Last week I wondered how other EV manufacturers would fare in the sudden rapid adoption of Tesla's "NACS" charger plug:
"Only time will tell but the dominoes are falling."https://timemachiner.io/2023/06/13/teslas-supercharger-superpowers/
Now today Rivian has announced they'll switch from CCS to NACS beginning next year. This adds a third non-Tesla manufacturer to the list of companies outright changing the types of plugs on their cars. Jonathan M. Gitlin at Ars Technica has more.
[T]oday Rivian revealed that it, too, is switching from CCS to NACS, Tesla's competing standard, in 2024. Unlike the two automakers that preceded it, Rivian did not have to join Tesla CEO Elon Musk in a Twitter Space to announce the news.
"We’re excited to work with Tesla and to see collaborations like this help advance the world toward carbon neutrality. The adoption of the North American Charging Standard will enable our existing and future customers to leverage Tesla’s expansive Supercharger network while we continue to build out our Rivian Adventure Network. We look forward to continuing to find new ways to accelerate EV adoption," said Rivian founder and CEO RJ Scaringe in a statement.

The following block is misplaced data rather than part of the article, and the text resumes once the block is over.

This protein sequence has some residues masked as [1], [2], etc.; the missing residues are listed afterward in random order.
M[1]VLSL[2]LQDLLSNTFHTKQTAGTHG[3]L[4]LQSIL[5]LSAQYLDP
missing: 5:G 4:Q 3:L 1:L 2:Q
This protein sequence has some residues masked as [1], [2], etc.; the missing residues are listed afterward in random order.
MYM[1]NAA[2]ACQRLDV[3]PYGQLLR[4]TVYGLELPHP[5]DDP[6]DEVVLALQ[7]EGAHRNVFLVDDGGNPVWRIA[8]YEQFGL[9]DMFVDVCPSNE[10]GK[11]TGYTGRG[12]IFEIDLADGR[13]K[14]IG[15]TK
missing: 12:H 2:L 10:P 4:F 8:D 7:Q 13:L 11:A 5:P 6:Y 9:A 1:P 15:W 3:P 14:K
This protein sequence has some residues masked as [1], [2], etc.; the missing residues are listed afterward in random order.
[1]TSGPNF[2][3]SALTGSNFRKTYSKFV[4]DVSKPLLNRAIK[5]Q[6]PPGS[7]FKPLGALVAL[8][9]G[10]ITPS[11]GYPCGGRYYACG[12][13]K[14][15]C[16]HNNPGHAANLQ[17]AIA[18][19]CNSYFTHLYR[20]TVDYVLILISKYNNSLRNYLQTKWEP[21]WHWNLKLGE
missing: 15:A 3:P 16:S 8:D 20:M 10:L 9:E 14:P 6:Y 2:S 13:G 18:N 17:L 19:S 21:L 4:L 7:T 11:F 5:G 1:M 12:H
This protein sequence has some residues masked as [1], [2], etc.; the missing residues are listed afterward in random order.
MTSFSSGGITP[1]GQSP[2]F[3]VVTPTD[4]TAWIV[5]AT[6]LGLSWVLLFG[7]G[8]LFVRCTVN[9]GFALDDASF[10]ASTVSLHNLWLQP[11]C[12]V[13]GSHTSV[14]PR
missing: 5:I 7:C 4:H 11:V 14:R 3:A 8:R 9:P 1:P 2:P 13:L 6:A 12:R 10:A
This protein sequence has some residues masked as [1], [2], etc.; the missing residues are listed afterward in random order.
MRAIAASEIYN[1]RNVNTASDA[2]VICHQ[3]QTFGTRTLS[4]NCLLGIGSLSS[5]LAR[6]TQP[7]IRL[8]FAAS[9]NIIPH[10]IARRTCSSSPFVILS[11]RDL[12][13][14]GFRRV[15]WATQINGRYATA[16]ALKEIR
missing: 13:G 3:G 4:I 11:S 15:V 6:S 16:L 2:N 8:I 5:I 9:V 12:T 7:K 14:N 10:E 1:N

In an email to customers, Rivian said that it would make adapters available, so people should not wait for the factory to switch over to the NACS port from CCS1. It also says that it will add Tesla charging sites to its mobile and vehicle navigation apps. From 2025, it will start building NACS ports into its vehicles.Ars Technica
Rivian is new to the EV game, but they're shipping cars and I'm seeing more of them on the road as the months pass. Personally, I love the styling of the headlights. It may not be selling tons and tons of cars right now, but the fact that a company that has only been around a short time now switching to NACS is a big deal. Any EV company currently developing a car (cough:Not-a-Delorean:cough) must decide whether to go with CCS, a standard in existence for years, or the sudden "standard" that Tesla invented, opened up a few months ago, and will profit from because of their Supercharger network.
If the biggies like Ford and GM signed up and now an up-and-comer like Rivian has done the same, that leaves Hyundai / Kia and VW as the biggest players who have to make a decision. Given how fast things are happening, I wouldn't be surprised if there's more next week on this.
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